Although road charges have been discussed by Whitehall departments for more than a decade, July’s strategy noted only in passing that a solution to the problem of falling fuel taxes and vehicle excise duty needed to be found.
According to government insiders, debate about whether to include details of charges continued up until the document was published, but Downing Street blinked at the last minute.
Experts warn that failing to articulate the need for charges, as sales of electric cars increase rapidly, heightens the risk of a political backlash in the years to come.
“The discussion on road pricing seems to have gone nowhere, but the government has to open the conversation with the public if it ultimately wants to carry the public with it,” said Tim Lord, a former civil servant at the business department.
Amid an apparent policy vacuum in Whitehall, political resistance is gathering pace. A new caucus of backbench Conservative MPs dubbed the net zero scrutiny group has been formed to ensure net zero does not impose unbearable costs on the public.
“I have become increasingly concerned that the government doesn’t have the necessary plan and costings to make this happen,” said Steve Baker, a former Tory minister. “Unless we can make it economically viable, I don’t think we can make it politically viable.”
Many experts question whether Johnson has the stomach for the fight over net zero, given that he is a libertarian and instinctively resistant to rules that dictate people’s behaviour.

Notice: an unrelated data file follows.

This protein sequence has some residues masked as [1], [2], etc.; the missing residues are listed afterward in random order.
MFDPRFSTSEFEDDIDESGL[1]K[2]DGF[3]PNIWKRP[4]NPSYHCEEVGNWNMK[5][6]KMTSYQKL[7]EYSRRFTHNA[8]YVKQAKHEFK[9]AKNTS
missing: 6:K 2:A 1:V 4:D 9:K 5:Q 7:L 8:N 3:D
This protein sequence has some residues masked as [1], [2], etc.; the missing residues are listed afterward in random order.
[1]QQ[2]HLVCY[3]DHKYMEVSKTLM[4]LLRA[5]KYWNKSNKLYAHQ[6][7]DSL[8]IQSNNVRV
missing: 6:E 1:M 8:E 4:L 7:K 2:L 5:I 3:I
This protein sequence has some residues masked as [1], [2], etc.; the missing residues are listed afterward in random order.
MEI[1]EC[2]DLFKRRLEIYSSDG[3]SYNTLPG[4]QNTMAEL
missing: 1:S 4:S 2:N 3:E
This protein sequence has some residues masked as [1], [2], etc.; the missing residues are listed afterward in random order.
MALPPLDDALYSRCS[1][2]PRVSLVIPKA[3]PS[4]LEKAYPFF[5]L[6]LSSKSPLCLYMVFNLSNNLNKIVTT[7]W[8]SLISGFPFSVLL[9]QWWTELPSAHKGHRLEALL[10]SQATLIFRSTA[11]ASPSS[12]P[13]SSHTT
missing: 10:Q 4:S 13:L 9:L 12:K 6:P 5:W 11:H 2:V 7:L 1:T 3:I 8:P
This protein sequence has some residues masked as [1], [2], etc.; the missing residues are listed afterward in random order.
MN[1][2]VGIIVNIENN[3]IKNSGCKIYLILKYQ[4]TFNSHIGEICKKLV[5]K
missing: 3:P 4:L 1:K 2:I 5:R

“We have a government of people who are, within their DNA, against regulation,” said a former senior government adviser.
Although the UK’s relatively small size makes decarbonisation easier, climate sceptics have started to question the value of Britain’s efforts — and the sacrifices required of households — when set against the massive emissions of countries such as China.
Can Boris Johnson change the face of Britain?
With Johnson seeking to be in power for a decade, the FT is examining whether he is pursuing reforms that will have a lasting impact on the UK.
Part 1 Can Johnson turn his levelling up slogan into a substantial set of domestic reforms?
Part 2 Will the plan to provide skills for workers through an overhaul of further education succeed?
Part 3 What does the proposal to turn Britain into a “science superpower” mean in practice?
Part 4 Does Johnson have a detailed plan to put the UK on a course to net zero emissions?
Part 5 What does the reform of immigration rules mean for business and the economy?
To be successful with its net zero target, the government will have to respond to the naysayers, and probably have to push through legislative changes that will force changes to people’s lives.
And the billions of pounds required of the government to hit the goal will have to be found, as ministers also strive to ensure that the burden placed on households and businesses is spread fairly.
“It is the moment of truth for everybody,” said Laura Sandys, a former Conservative MP who chairs the Energy Digitalisation Taskforce, a government-funded research group.
Johnson must demonstrate “political leadership” to ensure that the path to net zero is clear, she added. “At the moment, we have a 2050 target. Until we have 2025, 2027, 2030 targets, no politician is really being held to account. We still don’t have exact plans . . . It is now the time for the rubber to hit the road.”
The government did not immediately respond to a request for comment.